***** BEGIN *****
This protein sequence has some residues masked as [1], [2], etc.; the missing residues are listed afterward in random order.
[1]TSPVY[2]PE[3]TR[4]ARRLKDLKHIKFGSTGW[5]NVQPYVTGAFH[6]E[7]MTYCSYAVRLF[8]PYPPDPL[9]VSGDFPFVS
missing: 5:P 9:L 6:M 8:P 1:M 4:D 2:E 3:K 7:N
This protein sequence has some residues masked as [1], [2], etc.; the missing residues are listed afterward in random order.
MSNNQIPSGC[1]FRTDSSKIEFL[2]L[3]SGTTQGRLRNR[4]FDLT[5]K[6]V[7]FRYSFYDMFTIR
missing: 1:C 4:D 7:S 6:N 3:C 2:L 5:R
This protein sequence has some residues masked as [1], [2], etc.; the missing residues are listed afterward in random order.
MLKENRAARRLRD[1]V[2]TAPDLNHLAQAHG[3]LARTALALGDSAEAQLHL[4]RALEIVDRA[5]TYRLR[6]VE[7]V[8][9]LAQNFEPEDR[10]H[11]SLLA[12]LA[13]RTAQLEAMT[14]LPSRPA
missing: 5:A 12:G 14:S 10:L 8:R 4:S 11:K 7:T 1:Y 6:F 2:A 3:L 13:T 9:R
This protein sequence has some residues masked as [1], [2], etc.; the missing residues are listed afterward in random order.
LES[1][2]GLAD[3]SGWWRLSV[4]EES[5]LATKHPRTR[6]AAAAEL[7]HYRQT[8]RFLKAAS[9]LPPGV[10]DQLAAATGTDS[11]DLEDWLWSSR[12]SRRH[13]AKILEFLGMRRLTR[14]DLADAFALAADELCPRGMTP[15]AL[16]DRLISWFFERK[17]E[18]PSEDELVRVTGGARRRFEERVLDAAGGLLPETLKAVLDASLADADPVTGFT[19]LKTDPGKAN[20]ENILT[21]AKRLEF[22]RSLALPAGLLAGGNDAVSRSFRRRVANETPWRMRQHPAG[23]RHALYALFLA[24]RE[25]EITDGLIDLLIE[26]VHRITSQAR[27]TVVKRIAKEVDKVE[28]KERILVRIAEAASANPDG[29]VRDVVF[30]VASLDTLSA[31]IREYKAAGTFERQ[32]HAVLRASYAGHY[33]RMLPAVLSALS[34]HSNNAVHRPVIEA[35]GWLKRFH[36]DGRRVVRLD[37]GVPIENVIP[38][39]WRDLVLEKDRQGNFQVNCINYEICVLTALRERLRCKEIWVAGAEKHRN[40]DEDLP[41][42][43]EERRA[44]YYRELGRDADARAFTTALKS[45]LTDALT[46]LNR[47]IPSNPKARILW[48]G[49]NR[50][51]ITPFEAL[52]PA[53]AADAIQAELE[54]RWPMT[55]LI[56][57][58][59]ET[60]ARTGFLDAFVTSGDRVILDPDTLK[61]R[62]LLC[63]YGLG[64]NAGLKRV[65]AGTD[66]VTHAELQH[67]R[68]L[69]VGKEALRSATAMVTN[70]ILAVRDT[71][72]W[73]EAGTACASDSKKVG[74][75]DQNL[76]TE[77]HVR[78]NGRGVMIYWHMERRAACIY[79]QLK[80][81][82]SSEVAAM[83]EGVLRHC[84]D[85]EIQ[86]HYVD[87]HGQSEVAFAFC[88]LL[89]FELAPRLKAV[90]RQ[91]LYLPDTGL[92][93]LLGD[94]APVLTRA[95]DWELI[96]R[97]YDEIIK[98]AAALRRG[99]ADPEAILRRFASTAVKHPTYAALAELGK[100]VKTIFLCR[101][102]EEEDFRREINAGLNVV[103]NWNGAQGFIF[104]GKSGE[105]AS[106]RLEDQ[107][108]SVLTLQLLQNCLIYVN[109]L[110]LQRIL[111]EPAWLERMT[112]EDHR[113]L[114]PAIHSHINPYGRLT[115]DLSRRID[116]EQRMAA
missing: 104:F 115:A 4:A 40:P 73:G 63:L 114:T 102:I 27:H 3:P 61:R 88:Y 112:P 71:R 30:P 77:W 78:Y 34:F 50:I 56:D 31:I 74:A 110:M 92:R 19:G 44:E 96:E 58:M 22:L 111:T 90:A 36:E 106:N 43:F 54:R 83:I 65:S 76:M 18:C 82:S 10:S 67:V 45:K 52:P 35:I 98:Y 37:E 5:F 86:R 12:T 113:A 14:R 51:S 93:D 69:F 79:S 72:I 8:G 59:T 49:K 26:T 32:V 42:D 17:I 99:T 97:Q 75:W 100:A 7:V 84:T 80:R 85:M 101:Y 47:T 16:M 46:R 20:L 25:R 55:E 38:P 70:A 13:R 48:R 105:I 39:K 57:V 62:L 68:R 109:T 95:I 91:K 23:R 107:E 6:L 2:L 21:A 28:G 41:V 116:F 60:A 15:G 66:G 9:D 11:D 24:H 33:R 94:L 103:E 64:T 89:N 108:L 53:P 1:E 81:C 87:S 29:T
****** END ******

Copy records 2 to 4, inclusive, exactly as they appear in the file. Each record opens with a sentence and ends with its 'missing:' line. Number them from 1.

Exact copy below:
This protein sequence has some residues masked as [1], [2], etc.; the missing residues are listed afterward in random order.
MSNNQIPSGC[1]FRTDSSKIEFL[2]L[3]SGTTQGRLRNR[4]FDLT[5]K[6]V[7]FRYSFYDMFTIR
missing: 1:C 4:D 7:S 6:N 3:C 2:L 5:R
This protein sequence has some residues masked as [1], [2], etc.; the missing residues are listed afterward in random order.
MLKENRAARRLRD[1]V[2]TAPDLNHLAQAHG[3]LARTALALGDSAEAQLHL[4]RALEIVDRA[5]TYRLR[6]VE[7]V[8][9]LAQNFEPEDR[10]H[11]SLLA[12]LA[13]RTAQLEAMT[14]LPSRPA
missing: 5:A 12:G 14:S 10:L 8:R 4:S 11:K 7:T 1:Y 6:F 2:A 3:L 13:T 9:R
This protein sequence has some residues masked as [1], [2], etc.; the missing residues are listed afterward in random order.
LES[1][2]GLAD[3]SGWWRLSV[4]EES[5]LATKHPRTR[6]AAAAEL[7]HYRQT[8]RFLKAAS[9]LPPGV[10]DQLAAATGTDS[11]DLEDWLWSSR[12]SRRH[13]AKILEFLGMRRLTR[14]DLADAFALAADELCPRGMTP[15]AL[16]DRLISWFFERK[17]E[18]PSEDELVRVTGGARRRFEERVLDAAGGLLPETLKAVLDASLADADPVTGFT[19]LKTDPGKAN[20]ENILT[21]AKRLEF[22]RSLALPAGLLAGGNDAVSRSFRRRVANETPWRMRQHPAG[23]RHALYALFLA[24]RE[25]EITDGLIDLLIE[26]VHRITSQAR[27]TVVKRIAKEVDKVE[28]KERILVRIAEAASANPDG[29]VRDVVF[30]VASLDTLSA[31]IREYKAAGTFERQ[32]HAVLRASYAGHY[33]RMLPAVLSALS[34]HSNNAVHRPVIEA[35]GWLKRFH[36]DGRRVVRLD[37]GVPIENVIP[38][39]WRDLVLEKDRQGNFQVNCINYEICVLTALRERLRCKEIWVAGAEKHRN[40]DEDLP[41][42][43]EERRA[44]YYRELGRDADARAFTTALKS[45]LTDALT[46]LNR[47]IPSNPKARILW[48]G[49]NR[50][51]ITPFEAL[52]PA[53]AADAIQAELE[54]RWPMT[55]LI[56][57][58][59]ET[60]ARTGFLDAFVTSGDRVILDPDTLK[61]R[62]LLC[63]YGLG[64]NAGLKRV[65]AGTD[66]VTHAELQH[67]R[68]L[69]VGKEALRSATAMVTN[70]ILAVRDT[71][72]W[73]EAGTACASDSKKVG[74][75]DQNL[76]TE[77]HVR[78]NGRGVMIYWHMERRAACIY[79]QLK[80][81][82]SSEVAAM[83]EGVLRHC[84]D[85]EIQ[86]HYVD[87]HGQSEVAFAFC[88]LL[89]FELAPRLKAV[90]RQ[91]LYLPDTGL[92][93]LLGD[94]APVLTRA[95]DWELI[96]R[97]YDEIIK[98]AAALRRG[99]ADPEAILRRFASTAVKHPTYAALAELGK[100]VKTIFLCR[101][102]EEEDFRREINAGLNVV[103]NWNGAQGFIF[104]GKSGE[105]AS[106]RLEDQ[107][108]SVLTLQLLQNCLIYVN[109]L[110]LQRIL[111]EPAWLERMT[112]EDHR[113]L[114]PAIHSHINPYGRLT[115]DLSRRID[116]EQRMAA
missing: 104:F 115:A 4:A 40:P 73:G 63:L 114:T 102:I 27:H 3:P 61:R 88:Y 112:P 71:R 30:P 77:W 78:Y 34:F 50:I 56:D 31:I 74:A 110:M 92:R 19:G 44:E 96:E 58:M 22:L 111:T 90:A 36:E 106:N 43:F 54:R 83:I 65:S 76:M 18:C 82:S 10:S 67:V 45:K 52:P 35:I 98:Y 37:E 5:F 86:R 12:T 113:A 14:R 51:S 93:D 69:F 79:S 72:I 8:G 59:T 49:K 26:T 32:V 42:D 17:I 99:T 97:Q 75:W 100:A 7:V 84:T 80:R 85:M 101:Y 47:T 16:M 46:R 20:L 25:R 55:E 38:P 70:A 13:R 48:R 105:I 39:K 57:V 62:L 68:R 109:T 95:I 91:K 23:R 107:E 6:L 2:L 21:A 28:G 41:V 116:F 60:A 15:G 66:G 9:D 11:D 24:H 33:R 94:L 103:E 64:T 89:N 108:L 53:P 1:E 81:C 87:S 29:T